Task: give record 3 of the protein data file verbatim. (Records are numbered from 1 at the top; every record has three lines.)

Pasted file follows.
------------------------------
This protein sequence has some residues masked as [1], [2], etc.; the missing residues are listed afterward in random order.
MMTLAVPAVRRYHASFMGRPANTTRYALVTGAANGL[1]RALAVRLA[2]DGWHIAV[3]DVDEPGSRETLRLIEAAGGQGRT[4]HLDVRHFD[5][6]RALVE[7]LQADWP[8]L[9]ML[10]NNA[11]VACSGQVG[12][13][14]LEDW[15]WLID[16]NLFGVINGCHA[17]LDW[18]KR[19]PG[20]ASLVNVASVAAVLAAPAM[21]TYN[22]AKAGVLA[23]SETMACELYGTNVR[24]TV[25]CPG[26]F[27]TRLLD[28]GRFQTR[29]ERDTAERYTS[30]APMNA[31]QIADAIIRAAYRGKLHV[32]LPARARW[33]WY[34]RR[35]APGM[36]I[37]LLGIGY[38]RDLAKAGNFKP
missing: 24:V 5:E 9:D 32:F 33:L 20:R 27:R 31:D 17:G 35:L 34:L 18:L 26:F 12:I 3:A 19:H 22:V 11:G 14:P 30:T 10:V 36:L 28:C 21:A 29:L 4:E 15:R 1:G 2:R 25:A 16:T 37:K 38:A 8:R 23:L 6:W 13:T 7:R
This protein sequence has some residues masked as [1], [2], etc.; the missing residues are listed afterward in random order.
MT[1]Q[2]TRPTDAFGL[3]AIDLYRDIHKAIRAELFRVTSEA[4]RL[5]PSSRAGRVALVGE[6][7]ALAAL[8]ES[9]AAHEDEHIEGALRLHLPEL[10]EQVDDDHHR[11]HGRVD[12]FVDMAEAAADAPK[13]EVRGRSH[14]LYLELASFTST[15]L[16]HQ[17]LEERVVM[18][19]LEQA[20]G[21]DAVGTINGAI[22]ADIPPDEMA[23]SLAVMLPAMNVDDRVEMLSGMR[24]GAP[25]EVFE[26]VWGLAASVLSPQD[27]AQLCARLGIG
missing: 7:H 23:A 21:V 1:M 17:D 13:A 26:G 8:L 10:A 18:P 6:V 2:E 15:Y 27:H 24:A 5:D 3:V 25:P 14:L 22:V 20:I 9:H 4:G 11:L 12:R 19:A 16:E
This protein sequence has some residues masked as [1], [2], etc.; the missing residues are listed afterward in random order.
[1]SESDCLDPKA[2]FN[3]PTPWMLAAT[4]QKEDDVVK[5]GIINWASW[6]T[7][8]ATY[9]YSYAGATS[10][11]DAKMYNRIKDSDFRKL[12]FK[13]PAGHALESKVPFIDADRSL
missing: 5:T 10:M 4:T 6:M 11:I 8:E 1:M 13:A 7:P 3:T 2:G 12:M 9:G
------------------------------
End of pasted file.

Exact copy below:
This protein sequence has some residues masked as [1], [2], etc.; the missing residues are listed afterward in random order.
[1]SESDCLDPKA[2]FN[3]PTPWMLAAT[4]QKEDDVVK[5]GIINWASW[6]T[7][8]ATY[9]YSYAGATS[10][11]DAKMYNRIKDSDFRKL[12]FK[13]PAGHALESKVPFIDADRSL
missing: 5:T 10:M 4:T 6:M 11:I 8:E 1:M 13:A 7:P 3:T 2:G 12:M 9:G